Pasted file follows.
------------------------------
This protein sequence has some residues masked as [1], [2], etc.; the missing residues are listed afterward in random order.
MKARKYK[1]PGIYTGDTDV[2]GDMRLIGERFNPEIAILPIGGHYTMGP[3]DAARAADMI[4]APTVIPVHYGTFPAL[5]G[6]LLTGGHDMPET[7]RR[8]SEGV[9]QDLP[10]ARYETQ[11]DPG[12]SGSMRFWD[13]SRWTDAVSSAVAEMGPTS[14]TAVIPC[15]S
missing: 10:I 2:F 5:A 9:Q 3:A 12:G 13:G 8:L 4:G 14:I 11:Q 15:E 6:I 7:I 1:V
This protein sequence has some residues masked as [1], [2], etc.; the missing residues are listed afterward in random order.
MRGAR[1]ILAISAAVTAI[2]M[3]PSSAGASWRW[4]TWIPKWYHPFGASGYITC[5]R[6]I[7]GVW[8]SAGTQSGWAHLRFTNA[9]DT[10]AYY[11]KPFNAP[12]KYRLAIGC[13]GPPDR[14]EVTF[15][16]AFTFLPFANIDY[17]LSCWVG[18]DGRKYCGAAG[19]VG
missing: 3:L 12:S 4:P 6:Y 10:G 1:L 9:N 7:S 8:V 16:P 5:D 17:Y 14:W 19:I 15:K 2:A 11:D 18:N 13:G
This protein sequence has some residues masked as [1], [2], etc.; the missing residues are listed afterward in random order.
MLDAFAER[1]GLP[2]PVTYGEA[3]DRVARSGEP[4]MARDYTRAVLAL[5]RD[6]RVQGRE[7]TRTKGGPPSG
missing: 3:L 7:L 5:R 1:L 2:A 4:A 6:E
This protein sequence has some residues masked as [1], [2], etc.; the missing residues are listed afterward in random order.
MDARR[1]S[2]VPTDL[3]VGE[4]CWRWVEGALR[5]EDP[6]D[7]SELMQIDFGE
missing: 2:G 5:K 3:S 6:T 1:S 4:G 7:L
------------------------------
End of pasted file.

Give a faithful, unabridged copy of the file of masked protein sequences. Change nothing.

This protein sequence has some residues masked as [1], [2], etc.; the missing residues are listed afterward in random order.
MKARKYK[1]PGIYTGDTDV[2]GDMRLIGERFNPEIAILPIGGHYTMGP[3]DAARAADMI[4]APTVIPVHYGTFPAL[5]G[6]LLTGGHDMPET[7]RR[8]SEGV[9]QDLP[10]ARYETQ[11]DPG[12]SGSMRFWD[13]SRWTDAVSSAVAEMGPTS[14]TAVIPC[15]S
missing: 10:I 2:F 5:A 9:Q 3:A 12:G 13:G 8:L 4:G 14:I 11:Q 15:E 6:I 7:I 1:V
This protein sequence has some residues masked as [1], [2], etc.; the missing residues are listed afterward in random order.
MRGAR[1]ILAISAAVTAI[2]M[3]PSSAGASWRW[4]TWIPKWYHPFGASGYITC[5]R[6]I[7]GVW[8]SAGTQSGWAHLRFTNA[9]DT[10]AYY[11]KPFNAP[12]KYRLAIGC[13]GPPDR[14]EVTF[15][16]AFTFLPFANIDY[17]LSCWVG[18]DGRKYCGAAG[19]VG
missing: 3:L 12:S 4:P 6:Y 10:G 1:L 9:N 7:S 8:V 16:P 5:D 17:Y 14:W 19:I 15:K 2:A 11:D 18:N 13:G
This protein sequence has some residues masked as [1], [2], etc.; the missing residues are listed afterward in random order.
MLDAFAER[1]GLP[2]PVTYGEA[3]DRVARSGEP[4]MARDYTRAVLAL[5]RD[6]RVQGRE[7]TRTKGGPPSG
missing: 3:L 7:L 5:R 1:L 2:A 4:A 6:E
This protein sequence has some residues masked as [1], [2], etc.; the missing residues are listed afterward in random order.
MDARR[1]S[2]VPTDL[3]VGE[4]CWRWVEGALR[5]EDP[6]D[7]SELMQIDFGE
missing: 2:G 5:K 3:S 6:T 1:S 4:G 7:L